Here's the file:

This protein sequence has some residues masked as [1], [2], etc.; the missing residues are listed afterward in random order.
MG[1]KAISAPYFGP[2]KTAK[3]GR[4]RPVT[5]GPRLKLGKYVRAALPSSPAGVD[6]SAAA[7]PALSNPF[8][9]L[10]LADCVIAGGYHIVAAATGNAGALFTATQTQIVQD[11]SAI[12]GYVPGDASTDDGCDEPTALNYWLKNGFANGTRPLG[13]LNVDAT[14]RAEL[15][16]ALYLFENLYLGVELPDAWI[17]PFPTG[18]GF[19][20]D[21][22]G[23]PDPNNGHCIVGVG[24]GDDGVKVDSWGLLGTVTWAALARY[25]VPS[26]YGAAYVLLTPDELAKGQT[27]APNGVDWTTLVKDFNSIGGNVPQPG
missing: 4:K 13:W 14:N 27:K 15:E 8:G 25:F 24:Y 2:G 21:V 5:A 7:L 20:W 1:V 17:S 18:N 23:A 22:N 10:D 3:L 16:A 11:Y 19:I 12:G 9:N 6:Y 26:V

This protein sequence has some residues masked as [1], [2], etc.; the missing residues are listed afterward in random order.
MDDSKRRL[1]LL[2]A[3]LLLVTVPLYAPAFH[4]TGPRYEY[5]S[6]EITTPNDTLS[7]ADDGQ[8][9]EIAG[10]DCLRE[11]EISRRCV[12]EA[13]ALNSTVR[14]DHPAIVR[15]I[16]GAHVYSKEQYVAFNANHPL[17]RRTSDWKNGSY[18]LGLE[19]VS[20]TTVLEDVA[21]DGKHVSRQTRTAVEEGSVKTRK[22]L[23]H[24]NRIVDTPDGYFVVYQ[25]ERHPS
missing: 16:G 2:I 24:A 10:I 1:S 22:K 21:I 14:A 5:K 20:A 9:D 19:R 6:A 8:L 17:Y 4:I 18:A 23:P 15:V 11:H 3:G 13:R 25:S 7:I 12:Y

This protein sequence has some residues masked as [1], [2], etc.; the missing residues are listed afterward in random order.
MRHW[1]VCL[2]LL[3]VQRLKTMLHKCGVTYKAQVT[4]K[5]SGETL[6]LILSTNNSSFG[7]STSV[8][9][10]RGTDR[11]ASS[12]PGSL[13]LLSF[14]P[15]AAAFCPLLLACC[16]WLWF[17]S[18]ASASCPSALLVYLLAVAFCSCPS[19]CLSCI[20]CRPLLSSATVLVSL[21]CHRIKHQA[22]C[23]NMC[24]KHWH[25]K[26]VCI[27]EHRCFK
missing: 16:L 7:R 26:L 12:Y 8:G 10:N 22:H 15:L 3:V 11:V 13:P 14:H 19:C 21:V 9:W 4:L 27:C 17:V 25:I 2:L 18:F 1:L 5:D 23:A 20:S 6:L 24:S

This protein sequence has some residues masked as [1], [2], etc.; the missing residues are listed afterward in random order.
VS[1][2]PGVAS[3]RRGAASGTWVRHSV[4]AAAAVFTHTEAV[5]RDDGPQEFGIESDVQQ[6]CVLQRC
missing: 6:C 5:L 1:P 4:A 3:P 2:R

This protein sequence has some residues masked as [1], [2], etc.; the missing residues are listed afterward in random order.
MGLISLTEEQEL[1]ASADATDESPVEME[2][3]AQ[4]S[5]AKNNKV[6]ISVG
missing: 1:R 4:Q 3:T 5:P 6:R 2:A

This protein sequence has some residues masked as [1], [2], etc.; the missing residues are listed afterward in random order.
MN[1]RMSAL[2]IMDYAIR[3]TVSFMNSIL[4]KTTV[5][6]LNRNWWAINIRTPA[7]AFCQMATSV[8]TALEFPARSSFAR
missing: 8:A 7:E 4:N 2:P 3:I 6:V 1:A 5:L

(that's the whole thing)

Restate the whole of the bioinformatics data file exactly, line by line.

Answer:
This protein sequence has some residues masked as [1], [2], etc.; the missing residues are listed afterward in random order.
MG[1]KAISAPYFGP[2]KTAK[3]GR[4]RPVT[5]GPRLKLGKYVRAALPSSPAGVD[6]SAAA[7]PALSNPF[8][9]L[10]LADCVIAGGYHIVAAATGNAGALFTATQTQIVQD[11]SAI[12]GYVPGDASTDDGCDEPTALNYWLKNGFANGTRPLG[13]LNVDAT[14]RAEL[15][16]ALYLFENLYLGVELPDAWI[17]PFPTG[18]GF[19][20]D[21][22]G[23]PDPNNGHCIVGVG[24]GDDGVKVDSWGLLGTVTWAALARY[25]VPS[26]YGAAYVLLTPDELAKGQT[27]APNGVDWTTLVKDFNSIGGNVPQPG
missing: 4:K 13:W 14:N 27:K 15:E 8:G 25:F 24:Y 2:G 21:V 5:A 7:L 20:W 1:V 17:S 18:N 23:A 22:N 10:D 3:L 16:A 11:Y 19:I 12:G 9:N 6:Y 26:V

This protein sequence has some residues masked as [1], [2], etc.; the missing residues are listed afterward in random order.
MDDSKRRL[1]LL[2]A[3]LLLVTVPLYAPAFH[4]TGPRYEY[5]S[6]EITTPNDTLS[7]ADDGQ[8][9]EIAG[10]DCLRE[11]EISRRCV[12]EA[13]ALNSTVR[14]DHPAIVR[15]I[16]GAHVYSKEQYVAFNANHPL[17]RRTSDWKNGSY[18]LGLE[19]VS[20]TTVLEDVA[21]DGKHVSRQTRTAVEEGSVKTRK[22]L[23]H[24]NRIVDTPDGYFVVYQ[25]ERHPS
missing: 16:G 2:I 24:A 10:I 1:S 22:K 21:I 14:A 5:K 20:A 9:D 19:R 6:A 8:L 17:Y 4:I 18:A 23:P 15:V 11:H 3:G 13:R 25:S 7:I 12:Y

This protein sequence has some residues masked as [1], [2], etc.; the missing residues are listed afterward in random order.
MRHW[1]VCL[2]LL[3]VQRLKTMLHKCGVTYKAQVT[4]K[5]SGETL[6]LILSTNNSSFG[7]STSV[8][9][10]RGTDR[11]ASS[12]PGSL[13]LLSF[14]P[15]AAAFCPLLLACC[16]WLWF[17]S[18]ASASCPSALLVYLLAVAFCSCPS[19]CLSCI[20]CRPLLSSATVLVSL[21]CHRIKHQA[22]C[23]NMC[24]KHWH[25]K[26]VCI[27]EHRCFK
missing: 16:L 7:R 26:L 12:Y 8:G 10:N 22:H 15:L 3:V 11:V 13:P 14:H 19:C 21:V 9:W 4:L 27:C 17:V 25:I 2:L 18:F 1:L 5:D 23:A 20:S 6:L 24:S

This protein sequence has some residues masked as [1], [2], etc.; the missing residues are listed afterward in random order.
VS[1][2]PGVAS[3]RRGAASGTWVRHSV[4]AAAAVFTHTEAV[5]RDDGPQEFGIESDVQQ[6]CVLQRC
missing: 6:C 5:L 1:P 4:A 3:P 2:R

This protein sequence has some residues masked as [1], [2], etc.; the missing residues are listed afterward in random order.
MGLISLTEEQEL[1]ASADATDESPVEME[2][3]AQ[4]S[5]AKNNKV[6]ISVG
missing: 1:R 4:Q 3:T 5:P 6:R 2:A

This protein sequence has some residues masked as [1], [2], etc.; the missing residues are listed afterward in random order.
MN[1]RMSAL[2]IMDYAIR[3]TVSFMNSIL[4]KTTV[5][6]LNRNWWAINIRTPA[7]AFCQMATSV[8]TALEFPARSSFAR
missing: 8:A 7:E 4:N 2:P 3:I 6:V 1:A 5:L